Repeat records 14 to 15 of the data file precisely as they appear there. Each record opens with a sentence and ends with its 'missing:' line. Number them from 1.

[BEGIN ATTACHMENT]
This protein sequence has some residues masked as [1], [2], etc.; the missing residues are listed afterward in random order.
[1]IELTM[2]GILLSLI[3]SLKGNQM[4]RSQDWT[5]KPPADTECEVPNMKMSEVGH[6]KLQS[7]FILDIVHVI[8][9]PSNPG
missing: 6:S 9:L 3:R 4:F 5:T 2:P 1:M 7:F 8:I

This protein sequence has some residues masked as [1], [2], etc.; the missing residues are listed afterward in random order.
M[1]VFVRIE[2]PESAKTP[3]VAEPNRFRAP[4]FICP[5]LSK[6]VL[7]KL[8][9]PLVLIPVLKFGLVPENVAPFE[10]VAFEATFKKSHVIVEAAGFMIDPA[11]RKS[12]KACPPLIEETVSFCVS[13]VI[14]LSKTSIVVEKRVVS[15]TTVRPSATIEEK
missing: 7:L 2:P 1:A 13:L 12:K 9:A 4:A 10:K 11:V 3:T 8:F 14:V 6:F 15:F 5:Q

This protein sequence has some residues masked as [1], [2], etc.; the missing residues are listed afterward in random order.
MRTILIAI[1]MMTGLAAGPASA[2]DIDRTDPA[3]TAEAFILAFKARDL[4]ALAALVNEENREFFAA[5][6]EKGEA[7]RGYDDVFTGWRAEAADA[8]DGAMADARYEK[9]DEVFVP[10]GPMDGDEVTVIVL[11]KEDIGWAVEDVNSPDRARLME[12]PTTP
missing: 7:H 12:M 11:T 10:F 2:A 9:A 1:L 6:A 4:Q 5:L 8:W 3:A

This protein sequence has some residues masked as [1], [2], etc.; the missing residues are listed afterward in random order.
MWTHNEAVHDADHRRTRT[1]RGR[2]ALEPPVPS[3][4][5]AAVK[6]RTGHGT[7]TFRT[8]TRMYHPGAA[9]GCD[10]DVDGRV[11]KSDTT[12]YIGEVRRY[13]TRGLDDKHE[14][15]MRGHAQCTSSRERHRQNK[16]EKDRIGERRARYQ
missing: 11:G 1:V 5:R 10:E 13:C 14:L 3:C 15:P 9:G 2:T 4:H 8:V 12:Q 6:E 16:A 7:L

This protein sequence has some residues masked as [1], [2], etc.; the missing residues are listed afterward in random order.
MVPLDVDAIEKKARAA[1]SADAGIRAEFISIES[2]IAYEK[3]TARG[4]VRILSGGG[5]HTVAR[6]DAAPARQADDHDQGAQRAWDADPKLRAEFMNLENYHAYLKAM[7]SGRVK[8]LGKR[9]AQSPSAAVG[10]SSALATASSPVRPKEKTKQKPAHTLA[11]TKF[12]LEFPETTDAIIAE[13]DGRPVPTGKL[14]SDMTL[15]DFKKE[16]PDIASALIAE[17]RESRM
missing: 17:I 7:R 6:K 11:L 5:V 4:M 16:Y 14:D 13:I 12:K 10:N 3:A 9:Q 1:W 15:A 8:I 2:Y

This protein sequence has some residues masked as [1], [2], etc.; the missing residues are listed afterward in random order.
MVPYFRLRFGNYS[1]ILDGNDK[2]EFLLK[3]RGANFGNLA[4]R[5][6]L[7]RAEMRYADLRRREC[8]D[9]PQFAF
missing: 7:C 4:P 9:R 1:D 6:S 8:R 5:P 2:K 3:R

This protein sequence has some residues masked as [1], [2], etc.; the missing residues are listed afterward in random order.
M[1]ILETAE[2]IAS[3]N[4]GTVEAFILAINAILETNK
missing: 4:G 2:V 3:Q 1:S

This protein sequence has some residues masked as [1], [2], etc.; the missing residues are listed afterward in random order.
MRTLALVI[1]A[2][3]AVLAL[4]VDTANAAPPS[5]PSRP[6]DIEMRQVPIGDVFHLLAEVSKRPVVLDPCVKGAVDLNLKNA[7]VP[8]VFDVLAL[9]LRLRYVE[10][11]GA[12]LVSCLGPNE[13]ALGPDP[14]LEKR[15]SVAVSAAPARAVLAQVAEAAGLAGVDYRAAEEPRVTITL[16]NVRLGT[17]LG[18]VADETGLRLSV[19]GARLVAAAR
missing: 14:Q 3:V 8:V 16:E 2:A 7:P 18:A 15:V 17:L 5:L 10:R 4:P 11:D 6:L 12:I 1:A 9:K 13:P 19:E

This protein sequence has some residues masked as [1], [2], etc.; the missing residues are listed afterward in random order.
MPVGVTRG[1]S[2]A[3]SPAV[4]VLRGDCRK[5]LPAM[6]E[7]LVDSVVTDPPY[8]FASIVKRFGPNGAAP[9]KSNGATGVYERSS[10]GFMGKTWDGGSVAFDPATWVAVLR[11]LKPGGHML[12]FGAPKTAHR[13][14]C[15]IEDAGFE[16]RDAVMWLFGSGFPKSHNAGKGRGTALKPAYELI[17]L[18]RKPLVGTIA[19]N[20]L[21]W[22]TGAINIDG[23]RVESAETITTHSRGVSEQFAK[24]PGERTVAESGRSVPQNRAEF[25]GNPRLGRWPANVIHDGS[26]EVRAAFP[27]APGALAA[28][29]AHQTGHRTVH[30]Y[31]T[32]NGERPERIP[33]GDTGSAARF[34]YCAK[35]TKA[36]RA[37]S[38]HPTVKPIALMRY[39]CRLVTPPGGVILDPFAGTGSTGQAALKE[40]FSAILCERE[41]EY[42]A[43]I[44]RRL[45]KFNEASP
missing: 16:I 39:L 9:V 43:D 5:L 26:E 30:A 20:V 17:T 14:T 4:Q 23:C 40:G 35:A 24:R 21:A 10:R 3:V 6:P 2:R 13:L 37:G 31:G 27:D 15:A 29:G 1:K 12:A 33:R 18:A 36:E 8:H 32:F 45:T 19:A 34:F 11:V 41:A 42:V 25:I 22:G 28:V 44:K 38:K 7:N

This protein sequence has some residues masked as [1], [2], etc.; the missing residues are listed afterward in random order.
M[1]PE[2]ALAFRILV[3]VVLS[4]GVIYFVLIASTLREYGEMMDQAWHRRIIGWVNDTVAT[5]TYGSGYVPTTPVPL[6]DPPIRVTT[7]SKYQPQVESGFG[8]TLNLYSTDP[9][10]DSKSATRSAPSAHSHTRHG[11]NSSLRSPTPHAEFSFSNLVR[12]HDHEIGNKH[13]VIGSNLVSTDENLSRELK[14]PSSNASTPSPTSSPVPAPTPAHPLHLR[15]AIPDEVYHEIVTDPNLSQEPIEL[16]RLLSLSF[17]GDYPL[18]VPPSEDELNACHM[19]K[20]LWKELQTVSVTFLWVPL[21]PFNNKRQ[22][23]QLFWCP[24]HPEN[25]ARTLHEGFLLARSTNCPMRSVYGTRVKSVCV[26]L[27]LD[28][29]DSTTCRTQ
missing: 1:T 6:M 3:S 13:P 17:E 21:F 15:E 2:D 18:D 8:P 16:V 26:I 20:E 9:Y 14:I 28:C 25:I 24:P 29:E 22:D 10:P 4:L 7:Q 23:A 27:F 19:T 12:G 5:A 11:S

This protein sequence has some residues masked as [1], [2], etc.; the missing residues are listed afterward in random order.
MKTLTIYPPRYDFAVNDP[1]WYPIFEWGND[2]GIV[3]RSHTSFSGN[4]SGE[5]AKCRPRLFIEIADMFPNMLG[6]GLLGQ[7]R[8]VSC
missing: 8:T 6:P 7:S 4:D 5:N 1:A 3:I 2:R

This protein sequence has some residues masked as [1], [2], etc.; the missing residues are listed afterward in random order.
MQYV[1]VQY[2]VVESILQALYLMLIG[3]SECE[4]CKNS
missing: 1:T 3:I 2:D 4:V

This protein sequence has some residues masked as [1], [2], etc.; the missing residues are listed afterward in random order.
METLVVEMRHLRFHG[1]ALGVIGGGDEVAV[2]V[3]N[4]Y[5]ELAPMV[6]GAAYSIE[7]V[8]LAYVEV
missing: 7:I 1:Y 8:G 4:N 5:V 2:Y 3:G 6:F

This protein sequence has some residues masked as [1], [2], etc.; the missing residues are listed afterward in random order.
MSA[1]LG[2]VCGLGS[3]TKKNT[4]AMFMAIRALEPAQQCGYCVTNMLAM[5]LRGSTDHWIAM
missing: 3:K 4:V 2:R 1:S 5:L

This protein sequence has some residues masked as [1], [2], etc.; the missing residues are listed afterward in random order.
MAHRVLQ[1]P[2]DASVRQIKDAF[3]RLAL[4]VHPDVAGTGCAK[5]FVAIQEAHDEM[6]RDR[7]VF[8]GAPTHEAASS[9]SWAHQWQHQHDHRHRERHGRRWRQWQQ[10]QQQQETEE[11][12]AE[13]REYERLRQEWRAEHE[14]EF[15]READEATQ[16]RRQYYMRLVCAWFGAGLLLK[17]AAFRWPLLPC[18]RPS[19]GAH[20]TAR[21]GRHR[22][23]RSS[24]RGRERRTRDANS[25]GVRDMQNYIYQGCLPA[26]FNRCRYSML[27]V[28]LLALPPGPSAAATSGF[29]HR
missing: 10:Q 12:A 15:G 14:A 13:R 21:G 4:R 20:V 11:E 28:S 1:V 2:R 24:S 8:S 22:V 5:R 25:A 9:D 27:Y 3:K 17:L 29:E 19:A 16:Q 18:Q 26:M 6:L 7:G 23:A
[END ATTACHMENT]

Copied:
This protein sequence has some residues masked as [1], [2], etc.; the missing residues are listed afterward in random order.
MSA[1]LG[2]VCGLGS[3]TKKNT[4]AMFMAIRALEPAQQCGYCVTNMLAM[5]LRGSTDHWIAM
missing: 3:K 4:V 2:R 1:S 5:L

This protein sequence has some residues masked as [1], [2], etc.; the missing residues are listed afterward in random order.
MAHRVLQ[1]P[2]DASVRQIKDAF[3]RLAL[4]VHPDVAGTGCAK[5]FVAIQEAHDEM[6]RDR[7]VF[8]GAPTHEAASS[9]SWAHQWQHQHDHRHRERHGRRWRQWQQ[10]QQQQETEE[11][12]AE[13]REYERLRQEWRAEHE[14]EF[15]READEATQ[16]RRQYYMRLVCAWFGAGLLLK[17]AAFRWPLLPC[18]RPS[19]GAH[20]TAR[21]GRHR[22][23]RSS[24]RGRERRTRDANS[25]GVRDMQNYIYQGCLPA[26]FNRCRYSML[27]V[28]LLALPPGPSAAATSGF[29]HR
missing: 10:Q 12:A 15:G 14:A 13:R 21:G 4:R 20:V 11:E 28:S 1:V 2:R 24:S 8:S 22:V 5:R 25:A 9:D 27:Y 3:K 17:L 29:E 19:A 16:Q 18:Q 26:M 6:L 7:G 23:A